Located on the park’s southern border, the ancient Egyptian Temple of Debod is a fascinating find. If you’re taking a stroll around the rose garden, make sure to stop here to take in the sunset!
4. Parque Juan Carlos I
The miniature train that makes a half-hour loop around the park is a sure sign that you’ve arrived at Parque de Juan Carlos I, which is one of Madrid’s best parks. Since its opening in 1992, this park has provided a fun environment for families with its theatre, skating rink, fishing pond, and bicycle rentals. Contemporary sculptures by artists like Mario Irarrázabal and Toshimitsu Imai can be found here and there.
Recreative opportunities and a sleek design that highlights Spain’s three historical cultures come together at Juan Carlos I Park (Parque Juan Carlos I), one of the city’s most contemporary parks. Renting bicycles is a common activity, but picnicking and rollerblading are other fun options.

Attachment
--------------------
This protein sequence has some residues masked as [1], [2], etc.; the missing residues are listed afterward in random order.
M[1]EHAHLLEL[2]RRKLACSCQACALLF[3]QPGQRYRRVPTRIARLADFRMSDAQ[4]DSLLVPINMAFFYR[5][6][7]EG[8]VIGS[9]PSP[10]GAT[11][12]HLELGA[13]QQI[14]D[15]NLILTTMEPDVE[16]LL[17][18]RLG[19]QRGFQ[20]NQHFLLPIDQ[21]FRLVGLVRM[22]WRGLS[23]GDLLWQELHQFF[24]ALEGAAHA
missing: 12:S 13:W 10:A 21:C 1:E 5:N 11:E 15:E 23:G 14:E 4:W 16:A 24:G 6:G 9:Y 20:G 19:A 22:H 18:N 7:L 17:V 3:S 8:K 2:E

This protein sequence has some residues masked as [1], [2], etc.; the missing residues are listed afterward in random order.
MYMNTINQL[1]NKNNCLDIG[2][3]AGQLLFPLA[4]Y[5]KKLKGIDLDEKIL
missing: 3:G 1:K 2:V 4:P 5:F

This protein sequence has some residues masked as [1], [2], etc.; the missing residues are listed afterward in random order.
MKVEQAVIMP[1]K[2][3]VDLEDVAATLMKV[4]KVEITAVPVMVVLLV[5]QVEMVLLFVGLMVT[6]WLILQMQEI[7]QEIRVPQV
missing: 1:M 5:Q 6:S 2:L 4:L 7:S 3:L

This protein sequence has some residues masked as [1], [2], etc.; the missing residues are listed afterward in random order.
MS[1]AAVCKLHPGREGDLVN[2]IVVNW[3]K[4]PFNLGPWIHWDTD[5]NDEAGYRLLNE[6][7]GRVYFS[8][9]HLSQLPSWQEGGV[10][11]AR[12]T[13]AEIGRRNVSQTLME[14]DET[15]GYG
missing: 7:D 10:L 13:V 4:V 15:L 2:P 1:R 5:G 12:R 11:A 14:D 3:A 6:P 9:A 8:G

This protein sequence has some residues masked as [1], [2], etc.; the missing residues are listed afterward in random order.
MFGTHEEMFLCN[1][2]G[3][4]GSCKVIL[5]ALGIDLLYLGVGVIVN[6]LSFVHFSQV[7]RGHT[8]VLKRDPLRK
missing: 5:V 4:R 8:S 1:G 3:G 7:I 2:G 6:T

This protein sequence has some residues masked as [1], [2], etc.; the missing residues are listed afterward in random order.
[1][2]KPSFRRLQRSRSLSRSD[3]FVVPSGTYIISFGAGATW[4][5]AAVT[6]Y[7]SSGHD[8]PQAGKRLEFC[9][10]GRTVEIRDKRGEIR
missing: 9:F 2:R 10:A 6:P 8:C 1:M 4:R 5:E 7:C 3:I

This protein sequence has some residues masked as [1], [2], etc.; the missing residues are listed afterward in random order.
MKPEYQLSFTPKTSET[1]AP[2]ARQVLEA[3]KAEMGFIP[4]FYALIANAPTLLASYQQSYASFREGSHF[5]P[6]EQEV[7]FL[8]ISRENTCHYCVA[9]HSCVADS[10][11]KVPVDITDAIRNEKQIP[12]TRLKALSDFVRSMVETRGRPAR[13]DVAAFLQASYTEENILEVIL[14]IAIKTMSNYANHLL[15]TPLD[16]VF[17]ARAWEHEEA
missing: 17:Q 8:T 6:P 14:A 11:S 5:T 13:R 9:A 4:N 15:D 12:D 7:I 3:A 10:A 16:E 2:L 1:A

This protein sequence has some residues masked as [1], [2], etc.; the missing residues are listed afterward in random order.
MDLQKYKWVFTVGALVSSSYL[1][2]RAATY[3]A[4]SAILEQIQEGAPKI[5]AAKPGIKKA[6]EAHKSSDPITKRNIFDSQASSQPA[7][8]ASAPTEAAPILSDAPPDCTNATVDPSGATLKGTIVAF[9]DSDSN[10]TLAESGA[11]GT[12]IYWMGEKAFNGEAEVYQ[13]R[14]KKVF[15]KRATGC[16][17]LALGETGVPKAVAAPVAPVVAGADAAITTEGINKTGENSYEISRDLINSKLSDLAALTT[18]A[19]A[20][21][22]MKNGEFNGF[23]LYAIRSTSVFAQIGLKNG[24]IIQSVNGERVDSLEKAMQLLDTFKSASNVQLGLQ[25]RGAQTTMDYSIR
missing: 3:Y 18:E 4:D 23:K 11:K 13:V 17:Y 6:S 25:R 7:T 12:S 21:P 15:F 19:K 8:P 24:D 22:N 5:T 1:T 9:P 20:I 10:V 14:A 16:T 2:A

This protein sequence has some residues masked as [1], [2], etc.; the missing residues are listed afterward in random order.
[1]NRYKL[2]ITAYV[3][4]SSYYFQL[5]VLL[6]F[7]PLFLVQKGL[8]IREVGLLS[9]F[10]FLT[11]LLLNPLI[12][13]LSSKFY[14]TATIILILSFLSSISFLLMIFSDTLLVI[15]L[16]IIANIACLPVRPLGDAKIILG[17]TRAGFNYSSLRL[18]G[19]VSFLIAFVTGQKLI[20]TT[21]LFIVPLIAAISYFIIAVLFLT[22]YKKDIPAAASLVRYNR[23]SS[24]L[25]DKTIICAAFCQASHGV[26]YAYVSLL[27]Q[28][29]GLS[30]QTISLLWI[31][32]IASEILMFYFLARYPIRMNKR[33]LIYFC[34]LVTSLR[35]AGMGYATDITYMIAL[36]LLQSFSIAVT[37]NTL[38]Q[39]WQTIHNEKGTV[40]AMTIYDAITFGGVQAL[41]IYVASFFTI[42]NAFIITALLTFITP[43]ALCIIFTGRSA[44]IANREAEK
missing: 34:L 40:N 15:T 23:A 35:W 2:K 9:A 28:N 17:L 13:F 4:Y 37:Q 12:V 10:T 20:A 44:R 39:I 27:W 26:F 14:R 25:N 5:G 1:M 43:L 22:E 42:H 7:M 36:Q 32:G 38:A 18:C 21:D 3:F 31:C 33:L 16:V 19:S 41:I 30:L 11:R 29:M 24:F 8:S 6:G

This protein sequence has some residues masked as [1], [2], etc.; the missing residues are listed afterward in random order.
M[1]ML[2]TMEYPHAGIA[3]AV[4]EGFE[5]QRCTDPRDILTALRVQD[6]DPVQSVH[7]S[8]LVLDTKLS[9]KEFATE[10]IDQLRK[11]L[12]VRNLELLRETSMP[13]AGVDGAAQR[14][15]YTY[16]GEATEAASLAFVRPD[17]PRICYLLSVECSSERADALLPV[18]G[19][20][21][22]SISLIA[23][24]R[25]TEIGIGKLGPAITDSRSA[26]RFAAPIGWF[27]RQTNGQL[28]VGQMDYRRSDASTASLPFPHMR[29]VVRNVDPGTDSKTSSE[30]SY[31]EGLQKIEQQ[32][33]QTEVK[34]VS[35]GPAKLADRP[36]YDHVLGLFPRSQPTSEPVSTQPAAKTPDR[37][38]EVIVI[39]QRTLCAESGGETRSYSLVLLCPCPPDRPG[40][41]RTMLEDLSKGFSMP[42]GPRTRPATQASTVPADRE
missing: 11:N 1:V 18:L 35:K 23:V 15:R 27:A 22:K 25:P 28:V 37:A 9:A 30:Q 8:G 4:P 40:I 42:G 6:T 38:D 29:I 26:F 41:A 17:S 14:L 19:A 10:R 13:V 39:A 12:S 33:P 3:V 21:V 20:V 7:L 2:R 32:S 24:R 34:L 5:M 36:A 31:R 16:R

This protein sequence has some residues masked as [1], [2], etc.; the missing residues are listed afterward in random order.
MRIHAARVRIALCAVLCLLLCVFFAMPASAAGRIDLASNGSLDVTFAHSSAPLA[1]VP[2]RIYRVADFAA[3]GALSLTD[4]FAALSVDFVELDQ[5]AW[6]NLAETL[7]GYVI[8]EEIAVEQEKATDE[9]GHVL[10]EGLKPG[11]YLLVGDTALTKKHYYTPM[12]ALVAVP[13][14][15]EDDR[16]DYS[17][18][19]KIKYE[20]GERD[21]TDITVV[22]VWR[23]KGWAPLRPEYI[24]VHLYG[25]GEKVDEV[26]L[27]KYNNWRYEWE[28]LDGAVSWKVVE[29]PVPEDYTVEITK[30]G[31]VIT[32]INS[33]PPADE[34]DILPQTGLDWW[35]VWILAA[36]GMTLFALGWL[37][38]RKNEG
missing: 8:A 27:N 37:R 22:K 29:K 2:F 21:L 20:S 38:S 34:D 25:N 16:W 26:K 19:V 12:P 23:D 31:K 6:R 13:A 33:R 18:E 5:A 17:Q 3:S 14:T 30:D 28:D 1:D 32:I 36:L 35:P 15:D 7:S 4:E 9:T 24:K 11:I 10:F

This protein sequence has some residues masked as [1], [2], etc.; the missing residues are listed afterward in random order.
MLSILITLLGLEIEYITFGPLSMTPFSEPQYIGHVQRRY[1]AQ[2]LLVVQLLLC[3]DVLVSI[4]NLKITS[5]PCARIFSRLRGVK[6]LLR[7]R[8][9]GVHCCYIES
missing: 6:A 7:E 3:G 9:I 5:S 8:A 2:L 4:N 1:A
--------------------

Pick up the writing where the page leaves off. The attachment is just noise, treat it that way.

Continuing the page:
Due to the park’s size, limited free rail service is provided. It has a three-pronged garden that celebrates the three historical civilizations of Spain: Jewish, Christian, and Arab. Near Barajas, a distance northeast of the city center, is where you’ll find everything.
5. Royal Botanical Gardens
The well-maintained and varied Real Botanical Garden Alfonso XIII (Real Jardin Botánico Alfonso XIII) is home to a wide range of Mediterranean plant species, making it one of the best parks in all of Madrid. Olive trees, Kermes oaks, vines, arbutuses, and fig trees are just a few of the other flora that thrive here.